11 Dec 2019 by Mike Weaver
Integration: The Final Step in Change Management
The final step in successful change management is the Integration stage. Here’s how to bring everything together. Watch now.
It has been reported today that a Russian hacker has obtained hundreds of millions of login credentials for a number of different email services. It is claimed that the largest proportion of these is from Mail.ru (Russia’s most popular email service), but millions of Microsoft, Gmail and Yahoo accounts have also been leaked.
The data breach was revealed by Hold Security, when their researchers found an individual ‘bragging in an online forum that he had collected and was ready to give away a far larger number of stolen credentials.’ (Reuters)
Strangely, the hacker in question has asked for only 50 Roubles (just under £0.53, or $0.76) for the entire data set. In addition to this, Hold Security was able to acquire all of the information free by agreeing to post favourable comments about the individual on hacker forums. This low price and the willingness to release the data widely is concerning as the information could be used by multiple buyers. It could also be used multiple times to get into not only the email accounts in question, but also the victim’s other accounts – in the hope that they use one password for multiple online accounts. If you use any of the listed providers, it might be a good idea to change your passwords as a precaution.
Unfortunately, data breaches and security leaks are part of the modern world, and while they are avoidable, they can happen to anyone. Like more ‘traditional’ burglaries, there are a vast number of preventative methods and technologies to heighten security. Here are a couple of simple tips for protecting online credentials, they are basic yet important security practices that should be encouraged organisation-wide.
In order to add that extra padlock to your estate, you can:
1. Choose a complex password. This is often said, and sadly often ignored. In a world of social media, it is very easy for hackers to find out the components of common passwords – birthdays, pet names, mother’s maiden names and first schools are all out there for many to see. Sometimes, it’s even easier, last year SplashData analyzed more than 2 million leaked passwords in 2015 and found several trends in the most common ones: 123456, password, 12345678, qwerty – notice any trends? A bad memory isn’t an excuse for simple or universal credentials anymore – there are a number of password management tools out there which can help on both an individual and enterprise-grade level
2. Make sure you change your passwords regularly, approximately every 3 months will help keep phishers at bay. If you’re an admin for your organisation, it’s easy to set group password policies on expiration in the new Office 365 Security and Compliance Center (we will be blogging on this too). This means that your user is automatically reminded and prompted to change their password as regularly as you require.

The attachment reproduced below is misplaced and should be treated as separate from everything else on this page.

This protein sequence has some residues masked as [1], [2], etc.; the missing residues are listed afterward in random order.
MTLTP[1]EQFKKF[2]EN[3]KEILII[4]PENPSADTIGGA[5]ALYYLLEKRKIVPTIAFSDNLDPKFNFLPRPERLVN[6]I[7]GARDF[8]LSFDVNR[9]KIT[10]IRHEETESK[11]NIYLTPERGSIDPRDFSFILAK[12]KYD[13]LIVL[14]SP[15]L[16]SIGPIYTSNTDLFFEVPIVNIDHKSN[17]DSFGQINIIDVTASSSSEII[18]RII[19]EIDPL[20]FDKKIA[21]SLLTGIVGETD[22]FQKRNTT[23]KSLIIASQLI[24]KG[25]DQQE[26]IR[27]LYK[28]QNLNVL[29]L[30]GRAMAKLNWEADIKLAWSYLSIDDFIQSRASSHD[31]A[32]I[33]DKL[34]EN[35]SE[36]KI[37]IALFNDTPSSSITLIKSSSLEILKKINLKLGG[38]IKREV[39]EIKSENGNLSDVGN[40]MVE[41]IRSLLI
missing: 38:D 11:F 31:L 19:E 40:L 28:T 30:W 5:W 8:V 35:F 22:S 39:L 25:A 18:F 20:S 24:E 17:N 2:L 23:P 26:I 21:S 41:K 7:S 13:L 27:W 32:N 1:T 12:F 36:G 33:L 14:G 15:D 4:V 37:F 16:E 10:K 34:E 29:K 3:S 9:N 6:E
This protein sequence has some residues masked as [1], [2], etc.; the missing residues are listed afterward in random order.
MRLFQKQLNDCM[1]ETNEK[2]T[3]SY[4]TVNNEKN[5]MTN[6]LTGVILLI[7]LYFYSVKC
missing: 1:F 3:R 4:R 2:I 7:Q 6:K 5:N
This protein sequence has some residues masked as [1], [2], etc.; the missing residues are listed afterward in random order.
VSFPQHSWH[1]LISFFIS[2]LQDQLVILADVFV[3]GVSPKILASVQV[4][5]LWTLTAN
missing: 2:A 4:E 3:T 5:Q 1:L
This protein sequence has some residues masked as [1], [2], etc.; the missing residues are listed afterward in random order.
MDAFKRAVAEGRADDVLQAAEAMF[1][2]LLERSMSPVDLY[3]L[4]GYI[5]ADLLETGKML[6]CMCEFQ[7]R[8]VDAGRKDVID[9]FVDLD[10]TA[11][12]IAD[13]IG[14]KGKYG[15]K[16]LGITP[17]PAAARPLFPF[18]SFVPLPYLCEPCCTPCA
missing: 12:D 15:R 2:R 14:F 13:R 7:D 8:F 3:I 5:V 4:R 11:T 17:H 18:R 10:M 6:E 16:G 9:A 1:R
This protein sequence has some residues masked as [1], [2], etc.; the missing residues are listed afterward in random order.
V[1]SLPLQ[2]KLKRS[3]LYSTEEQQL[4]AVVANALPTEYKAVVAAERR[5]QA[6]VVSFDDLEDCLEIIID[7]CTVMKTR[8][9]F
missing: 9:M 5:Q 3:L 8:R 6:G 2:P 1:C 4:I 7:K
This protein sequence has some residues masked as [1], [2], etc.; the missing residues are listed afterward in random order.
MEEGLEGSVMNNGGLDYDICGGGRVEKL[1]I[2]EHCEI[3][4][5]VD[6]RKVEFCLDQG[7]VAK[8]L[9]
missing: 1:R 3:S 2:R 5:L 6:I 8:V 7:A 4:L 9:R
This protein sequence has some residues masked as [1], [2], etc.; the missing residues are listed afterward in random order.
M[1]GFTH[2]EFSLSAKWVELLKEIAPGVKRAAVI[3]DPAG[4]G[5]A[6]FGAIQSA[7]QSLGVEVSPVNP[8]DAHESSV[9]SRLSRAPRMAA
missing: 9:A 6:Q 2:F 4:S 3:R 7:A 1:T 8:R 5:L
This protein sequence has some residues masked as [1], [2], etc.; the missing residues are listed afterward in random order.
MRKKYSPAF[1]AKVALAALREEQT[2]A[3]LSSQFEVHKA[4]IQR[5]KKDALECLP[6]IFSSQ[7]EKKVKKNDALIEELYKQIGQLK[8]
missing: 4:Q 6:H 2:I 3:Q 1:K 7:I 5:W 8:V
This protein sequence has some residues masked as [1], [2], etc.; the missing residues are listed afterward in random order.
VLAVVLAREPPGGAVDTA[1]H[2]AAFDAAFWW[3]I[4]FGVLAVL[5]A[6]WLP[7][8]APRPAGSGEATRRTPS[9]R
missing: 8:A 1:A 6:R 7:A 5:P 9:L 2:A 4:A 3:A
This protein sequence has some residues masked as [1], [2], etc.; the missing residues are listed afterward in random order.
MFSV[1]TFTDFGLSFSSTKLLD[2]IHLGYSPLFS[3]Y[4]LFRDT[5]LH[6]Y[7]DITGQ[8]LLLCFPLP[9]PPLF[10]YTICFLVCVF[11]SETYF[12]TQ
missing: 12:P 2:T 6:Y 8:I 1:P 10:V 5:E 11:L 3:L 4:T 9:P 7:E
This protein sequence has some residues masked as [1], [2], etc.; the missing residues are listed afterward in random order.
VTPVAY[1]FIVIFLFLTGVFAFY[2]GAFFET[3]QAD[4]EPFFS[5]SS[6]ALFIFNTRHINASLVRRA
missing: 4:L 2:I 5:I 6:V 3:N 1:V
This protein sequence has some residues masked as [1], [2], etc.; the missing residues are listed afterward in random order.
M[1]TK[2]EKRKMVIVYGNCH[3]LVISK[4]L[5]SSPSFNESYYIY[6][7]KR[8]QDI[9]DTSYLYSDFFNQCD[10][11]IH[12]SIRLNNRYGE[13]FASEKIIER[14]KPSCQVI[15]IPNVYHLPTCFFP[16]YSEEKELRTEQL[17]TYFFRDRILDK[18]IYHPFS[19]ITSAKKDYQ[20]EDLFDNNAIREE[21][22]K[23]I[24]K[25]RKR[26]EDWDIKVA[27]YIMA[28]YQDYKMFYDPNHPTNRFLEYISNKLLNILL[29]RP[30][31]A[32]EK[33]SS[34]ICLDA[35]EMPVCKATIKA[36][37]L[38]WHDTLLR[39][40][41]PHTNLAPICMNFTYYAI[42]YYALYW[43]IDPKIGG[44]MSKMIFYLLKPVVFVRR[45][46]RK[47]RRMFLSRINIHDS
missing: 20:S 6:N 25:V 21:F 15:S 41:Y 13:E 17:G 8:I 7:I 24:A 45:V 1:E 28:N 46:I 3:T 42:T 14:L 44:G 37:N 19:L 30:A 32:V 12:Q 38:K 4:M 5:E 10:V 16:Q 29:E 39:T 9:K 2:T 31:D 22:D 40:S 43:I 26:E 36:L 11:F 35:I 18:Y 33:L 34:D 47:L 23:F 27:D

3. Ensure that you are careful when giving out any personal information such as your name, address, phone number or financial information online. If it seems unnecessary, be wary about providing these details, and perhaps seek further explanation of why it’s needed. As simple as it sounds, protecting your data is partly down to common sense, if something looks suspicious or out of the ordinary – think twice before you go any further.
4. Finally, enabling two-factor authentication – where possible – is a very good idea. As a security process where the user provides two means of identification it is one of the main ways to add an extra layer of security to your credentials. The two elements are usually an individual’s log in credentials, and the other is often a code or one-time sequence, which can be to delivered to another device, or sent through another channel (such as emailing another verified email address or phone number).
A growing majority of online providers, vendors and services (ourselves included) offer two-factor authentication to protect their customers, and it is recognised as one of the primary ways to keep your accounts safe. As high-profile data breaches continue to occur, many providers continue to develop technology to counter them, but it is important to remain vigilant. Data protection and security are two of our highest priorities, which is why, as an organisation we do all that we can to maintain it, while also encouraging our users to put an extra padlock on our application, through the use of two-factor authentication.
It’s good practice when these sorts of breaches are reported to check if your accounts have been compromised. A great resource for this is: https://haveibeenpwned.com/- and you can also register your email so you’ll be notified if your account is compromised in the future.
Cogmotive is the leading global provider of enterprise level reporting and analytics applications for Office 365. Find out more now.